The Adventures of Tintin: The Secret of the Unicorn Review
Reviewed on Microsoft Xbox 360Also available on Microsoft Xbox 360, Nintendo Wii, PC and Sony PlayStation 3
First, a bit of back story. Tintin discovers a model ship at a street market (the Unicorn of the title), discovers that it holds a secret, and then heads out on a quest to recover the Unicorn's sister ships and solve the mystery. That journey takes place across several game modes - platforming, driving, flying and a free roaming third person exploration mode that links some of the sections.
This is a title that will offer almost no challenge to regular gamers, and is clearly aimed at the younger end of the market. There's no difficulty setting, so you can't up the challenge. Every platform puzzle has the solution in the same room and combat is, while sometimes a little clumsy, particularly in the swordfighting section, rarely challenging. The driving and dogfighting sections are very straightforward (the biggest challenge in the flying sections came before I realised I could invert the controls from the menu). This could be good news for inexperienced gamers, as the game does build up the game modes as you progress. It introduces shooting into later driving and flying sections, and throws more enemies and slightly more complex pluzzles at you during the action sections in the latter platform stages.
Obviously the developers were constrained in the story mode by the nature of making a tie-in, and the film's plot and the story section of The Secret Of The Unicorn is the proverbial jack of all trades and master of none. Of the game types (driving, flying, platforming and third person sections) it's only really the platforming that stands up to scrutiny with some sections towards the end of the game being genuinely good fun. The cartoonish attacks you can perform on enemies raise a smile, but you're soon back following a scent with Snowy or clumsily flying a plane.
The main story section represents about four hours of gaming, but where this title shines is outside the story. There's a solid co-op platforming mode in which the characters explore Captain Haddock's dreams - really just an excuse for more platforming in which you need to use the particular skills of your character (Tintin has a grappling hook, Haddock can punch through walls and lift heavy objects, Snowy digs etc...) to complete levels. During the challenges you collect items and money which can then be spent to unlock costumes for your characters. Commendably, single player gamers can still play the co-op section due to a mechanism where the player can switch between characters on the fly, allowing them to complete the challenges.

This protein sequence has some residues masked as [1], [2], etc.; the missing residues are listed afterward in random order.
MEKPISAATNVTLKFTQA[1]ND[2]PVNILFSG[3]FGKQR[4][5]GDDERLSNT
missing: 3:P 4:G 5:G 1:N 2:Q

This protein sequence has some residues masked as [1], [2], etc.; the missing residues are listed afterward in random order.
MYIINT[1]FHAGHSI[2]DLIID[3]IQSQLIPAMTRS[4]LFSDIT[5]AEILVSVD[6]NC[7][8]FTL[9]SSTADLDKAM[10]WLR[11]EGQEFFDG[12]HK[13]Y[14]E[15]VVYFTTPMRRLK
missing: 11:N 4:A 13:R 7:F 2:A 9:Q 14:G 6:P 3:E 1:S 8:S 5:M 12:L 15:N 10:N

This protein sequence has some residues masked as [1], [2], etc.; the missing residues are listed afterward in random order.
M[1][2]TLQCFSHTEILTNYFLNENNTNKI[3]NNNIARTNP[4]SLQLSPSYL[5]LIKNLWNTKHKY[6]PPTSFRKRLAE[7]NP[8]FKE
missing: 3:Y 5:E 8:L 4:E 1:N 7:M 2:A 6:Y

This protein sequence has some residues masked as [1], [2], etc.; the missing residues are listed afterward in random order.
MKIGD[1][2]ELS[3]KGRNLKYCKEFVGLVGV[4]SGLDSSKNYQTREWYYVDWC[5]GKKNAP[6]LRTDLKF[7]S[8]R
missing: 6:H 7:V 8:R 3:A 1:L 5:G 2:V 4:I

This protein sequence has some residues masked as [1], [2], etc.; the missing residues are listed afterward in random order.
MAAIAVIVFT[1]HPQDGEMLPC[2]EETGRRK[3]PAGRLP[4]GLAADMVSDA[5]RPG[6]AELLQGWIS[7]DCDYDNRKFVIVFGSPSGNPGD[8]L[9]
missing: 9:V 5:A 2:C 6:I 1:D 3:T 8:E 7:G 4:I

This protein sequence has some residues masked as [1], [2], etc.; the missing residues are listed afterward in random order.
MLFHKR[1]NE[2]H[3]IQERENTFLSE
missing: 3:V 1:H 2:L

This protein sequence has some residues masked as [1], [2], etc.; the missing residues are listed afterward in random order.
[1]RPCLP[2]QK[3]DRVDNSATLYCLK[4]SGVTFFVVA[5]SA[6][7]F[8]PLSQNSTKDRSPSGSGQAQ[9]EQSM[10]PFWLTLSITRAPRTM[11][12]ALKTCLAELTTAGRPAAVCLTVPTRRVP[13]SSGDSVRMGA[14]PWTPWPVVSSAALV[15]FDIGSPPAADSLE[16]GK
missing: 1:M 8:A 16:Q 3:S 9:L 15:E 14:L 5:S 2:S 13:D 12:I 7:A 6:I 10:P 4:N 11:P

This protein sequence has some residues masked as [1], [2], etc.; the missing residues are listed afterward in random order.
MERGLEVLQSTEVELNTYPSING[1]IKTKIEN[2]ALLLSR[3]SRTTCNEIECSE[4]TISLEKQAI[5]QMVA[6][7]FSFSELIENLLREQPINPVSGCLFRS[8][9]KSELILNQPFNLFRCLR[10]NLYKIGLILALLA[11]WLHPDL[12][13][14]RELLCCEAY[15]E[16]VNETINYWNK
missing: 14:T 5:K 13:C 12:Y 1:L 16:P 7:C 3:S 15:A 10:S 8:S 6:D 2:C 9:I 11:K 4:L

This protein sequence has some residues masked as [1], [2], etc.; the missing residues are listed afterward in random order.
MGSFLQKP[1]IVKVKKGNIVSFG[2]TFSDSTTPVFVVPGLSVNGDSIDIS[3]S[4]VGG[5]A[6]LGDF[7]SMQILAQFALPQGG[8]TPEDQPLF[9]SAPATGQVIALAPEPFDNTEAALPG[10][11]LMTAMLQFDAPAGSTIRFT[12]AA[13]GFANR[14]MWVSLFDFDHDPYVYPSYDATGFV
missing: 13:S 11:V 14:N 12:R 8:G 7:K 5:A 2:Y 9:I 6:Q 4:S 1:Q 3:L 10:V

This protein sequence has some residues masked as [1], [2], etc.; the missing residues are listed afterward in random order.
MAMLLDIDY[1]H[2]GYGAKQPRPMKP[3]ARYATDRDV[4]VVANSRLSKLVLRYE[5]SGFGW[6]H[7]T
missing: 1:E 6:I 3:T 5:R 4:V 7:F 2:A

Fighting is fun, but rarely challenging.
There's also a challenge mode, which covers the non-platform sections playable both with Kinect and the standard controller. Each challenge has multiple levels of difficulty and serves to extend the gameplay experience nicely. Kinect wise, the flying and racing sections work best, although younger players may struggle with the idea that to make a plane go up, they need to push an invisible joystick rather than simply moving their arm up and down (as they would to move it left and right). The swordfighting should work, but in practice we found that parrying attacks was a bit awkward.
Presentation wise, the sound design is good, and Captain Haddock's frequent and baffling curses raise a smile, while the orchestral score swells underneath at the appropriate points in the action. Graphically there's definitely been effort put in to replicate the feel of the cartoon, but at this stage in the life cycle of the current consles, this definitely isn't a stand-out title, and there's a clear variation in quality between the game modes, with platforming looking the best, and the flying, swordfighting and driving sections looking a little blocky and dated.
The platforming is where Tintin shines
The title incorporates the Ubisoft "U-Play" system (where you earn points during the game - similar to achievements, which can then be spent on the U-Play menu) and awards Play points, yet has absolutely no U-Play features when you access the system from the menu, making it a baffling inclusion.
In all, TinTin is a good effort. There's clearly been work put in to extend the life of the game beyond the main story mode, which raises the game far above the lazy cash-in that characterises some movie tie-ins. Not for veteran gamers, perhaps - but the co-op in particular could be good fun for parents and children alike.